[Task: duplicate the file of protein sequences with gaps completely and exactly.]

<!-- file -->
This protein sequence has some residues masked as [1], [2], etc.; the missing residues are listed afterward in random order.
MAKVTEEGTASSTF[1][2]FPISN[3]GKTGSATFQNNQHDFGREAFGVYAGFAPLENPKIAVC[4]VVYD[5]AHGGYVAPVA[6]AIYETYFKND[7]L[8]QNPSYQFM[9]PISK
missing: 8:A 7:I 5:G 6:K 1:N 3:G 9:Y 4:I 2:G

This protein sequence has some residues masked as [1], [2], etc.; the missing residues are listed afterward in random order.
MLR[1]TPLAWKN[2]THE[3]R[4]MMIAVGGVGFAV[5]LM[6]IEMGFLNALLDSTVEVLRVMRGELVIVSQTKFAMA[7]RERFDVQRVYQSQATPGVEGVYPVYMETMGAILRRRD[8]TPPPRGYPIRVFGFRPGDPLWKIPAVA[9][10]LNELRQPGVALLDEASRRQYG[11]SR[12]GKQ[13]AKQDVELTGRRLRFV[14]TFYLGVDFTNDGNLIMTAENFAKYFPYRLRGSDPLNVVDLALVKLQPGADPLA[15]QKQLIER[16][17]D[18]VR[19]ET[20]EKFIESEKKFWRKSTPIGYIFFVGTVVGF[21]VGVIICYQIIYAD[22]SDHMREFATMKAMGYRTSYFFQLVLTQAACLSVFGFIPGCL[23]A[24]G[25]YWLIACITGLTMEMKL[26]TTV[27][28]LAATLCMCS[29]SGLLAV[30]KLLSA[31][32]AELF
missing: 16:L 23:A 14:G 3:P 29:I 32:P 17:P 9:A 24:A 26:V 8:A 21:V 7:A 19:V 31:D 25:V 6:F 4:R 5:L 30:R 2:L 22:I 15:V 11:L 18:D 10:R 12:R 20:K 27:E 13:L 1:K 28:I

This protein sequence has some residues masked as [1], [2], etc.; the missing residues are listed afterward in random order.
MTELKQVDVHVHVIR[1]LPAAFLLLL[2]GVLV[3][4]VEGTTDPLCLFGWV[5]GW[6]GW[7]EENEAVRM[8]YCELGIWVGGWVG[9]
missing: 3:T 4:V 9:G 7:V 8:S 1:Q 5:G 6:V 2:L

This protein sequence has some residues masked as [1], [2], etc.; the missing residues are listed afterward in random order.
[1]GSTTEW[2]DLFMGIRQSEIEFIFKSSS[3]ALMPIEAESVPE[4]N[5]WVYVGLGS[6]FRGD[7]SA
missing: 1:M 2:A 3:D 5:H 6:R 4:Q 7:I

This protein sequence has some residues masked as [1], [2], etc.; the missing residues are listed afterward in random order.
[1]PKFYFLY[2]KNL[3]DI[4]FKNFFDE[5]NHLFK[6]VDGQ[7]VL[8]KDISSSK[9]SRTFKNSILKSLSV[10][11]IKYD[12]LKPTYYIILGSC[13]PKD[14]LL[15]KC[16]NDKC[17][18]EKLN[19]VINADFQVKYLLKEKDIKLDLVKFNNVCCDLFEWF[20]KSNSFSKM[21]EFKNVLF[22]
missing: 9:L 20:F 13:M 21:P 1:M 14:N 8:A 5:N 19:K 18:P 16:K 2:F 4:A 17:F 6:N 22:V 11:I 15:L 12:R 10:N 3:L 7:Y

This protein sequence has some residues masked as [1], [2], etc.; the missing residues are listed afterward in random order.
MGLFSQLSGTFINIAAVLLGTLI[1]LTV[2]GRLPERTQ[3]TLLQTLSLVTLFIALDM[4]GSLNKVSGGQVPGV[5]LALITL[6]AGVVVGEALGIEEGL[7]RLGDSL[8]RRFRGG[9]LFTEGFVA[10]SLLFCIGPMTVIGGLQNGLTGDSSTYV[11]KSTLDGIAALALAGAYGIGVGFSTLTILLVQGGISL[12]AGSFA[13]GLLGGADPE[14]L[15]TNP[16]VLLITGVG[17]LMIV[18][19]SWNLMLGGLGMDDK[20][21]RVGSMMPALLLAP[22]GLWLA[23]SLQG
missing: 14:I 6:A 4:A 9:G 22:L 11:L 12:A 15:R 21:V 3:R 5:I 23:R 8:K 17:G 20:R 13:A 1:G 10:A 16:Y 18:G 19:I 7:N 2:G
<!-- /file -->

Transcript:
This protein sequence has some residues masked as [1], [2], etc.; the missing residues are listed afterward in random order.
MAKVTEEGTASSTF[1][2]FPISN[3]GKTGSATFQNNQHDFGREAFGVYAGFAPLENPKIAVC[4]VVYD[5]AHGGYVAPVA[6]AIYETYFKND[7]L[8]QNPSYQFM[9]PISK
missing: 8:A 7:I 5:G 6:K 1:N 3:G 9:Y 4:I 2:G

This protein sequence has some residues masked as [1], [2], etc.; the missing residues are listed afterward in random order.
MLR[1]TPLAWKN[2]THE[3]R[4]MMIAVGGVGFAV[5]LM[6]IEMGFLNALLDSTVEVLRVMRGELVIVSQTKFAMA[7]RERFDVQRVYQSQATPGVEGVYPVYMETMGAILRRRD[8]TPPPRGYPIRVFGFRPGDPLWKIPAVA[9][10]LNELRQPGVALLDEASRRQYG[11]SR[12]GKQ[13]AKQDVELTGRRLRFV[14]TFYLGVDFTNDGNLIMTAENFAKYFPYRLRGSDPLNVVDLALVKLQPGADPLA[15]QKQLIER[16][17]D[18]VR[19]ET[20]EKFIESEKKFWRKSTPIGYIFFVGTVVGF[21]VGVIICYQIIYAD[22]SDHMREFATMKAMGYRTSYFFQLVLTQAACLSVFGFIPGCL[23]A[24]G[25]YWLIACITGLTMEMKL[26]TTV[27][28]LAATLCMCS[29]SGLLAV[30]KLLSA[31][32]AELF
missing: 16:L 23:A 14:G 3:P 29:I 32:P 17:P 9:A 24:A 26:V 8:A 21:V 7:A 19:V 31:D 25:V 6:F 4:R 5:L 30:R 2:L 22:I 15:V 11:L 18:D 10:R 12:R 20:K 27:E 13:L 1:K 28:I

This protein sequence has some residues masked as [1], [2], etc.; the missing residues are listed afterward in random order.
MTELKQVDVHVHVIR[1]LPAAFLLLL[2]GVLV[3][4]VEGTTDPLCLFGWV[5]GW[6]GW[7]EENEAVRM[8]YCELGIWVGGWVG[9]
missing: 3:T 4:V 9:G 7:V 8:S 1:Q 5:G 6:V 2:L

This protein sequence has some residues masked as [1], [2], etc.; the missing residues are listed afterward in random order.
[1]GSTTEW[2]DLFMGIRQSEIEFIFKSSS[3]ALMPIEAESVPE[4]N[5]WVYVGLGS[6]FRGD[7]SA
missing: 1:M 2:A 3:D 5:H 6:R 4:Q 7:I

This protein sequence has some residues masked as [1], [2], etc.; the missing residues are listed afterward in random order.
[1]PKFYFLY[2]KNL[3]DI[4]FKNFFDE[5]NHLFK[6]VDGQ[7]VL[8]KDISSSK[9]SRTFKNSILKSLSV[10][11]IKYD[12]LKPTYYIILGSC[13]PKD[14]LL[15]KC[16]NDKC[17][18]EKLN[19]VINADFQVKYLLKEKDIKLDLVKFNNVCCDLFEWF[20]KSNSFSKM[21]EFKNVLF[22]
missing: 9:L 20:F 13:M 21:P 1:M 14:N 8:A 5:N 19:K 18:P 16:K 2:F 4:A 17:F 6:N 22:V 11:I 15:L 12:R 10:N 3:L 7:Y

This protein sequence has some residues masked as [1], [2], etc.; the missing residues are listed afterward in random order.
MGLFSQLSGTFINIAAVLLGTLI[1]LTV[2]GRLPERTQ[3]TLLQTLSLVTLFIALDM[4]GSLNKVSGGQVPGV[5]LALITL[6]AGVVVGEALGIEEGL[7]RLGDSL[8]RRFRGG[9]LFTEGFVA[10]SLLFCIGPMTVIGGLQNGLTGDSSTYV[11]KSTLDGIAALALAGAYGIGVGFSTLTILLVQGGISL[12]AGSFA[13]GLLGGADPE[14]L[15]TNP[16]VLLITGVG[17]LMIV[18][19]SWNLMLGGLGMDDK[20][21]RVGSMMPALLLAP[22]GLWLA[23]SLQG
missing: 14:I 6:A 4:A 9:G 22:L 11:L 12:A 15:R 21:V 3:R 5:I 23:R 8:K 17:G 20:R 13:A 1:G 10:A 16:Y 18:G 19:I 7:N 2:G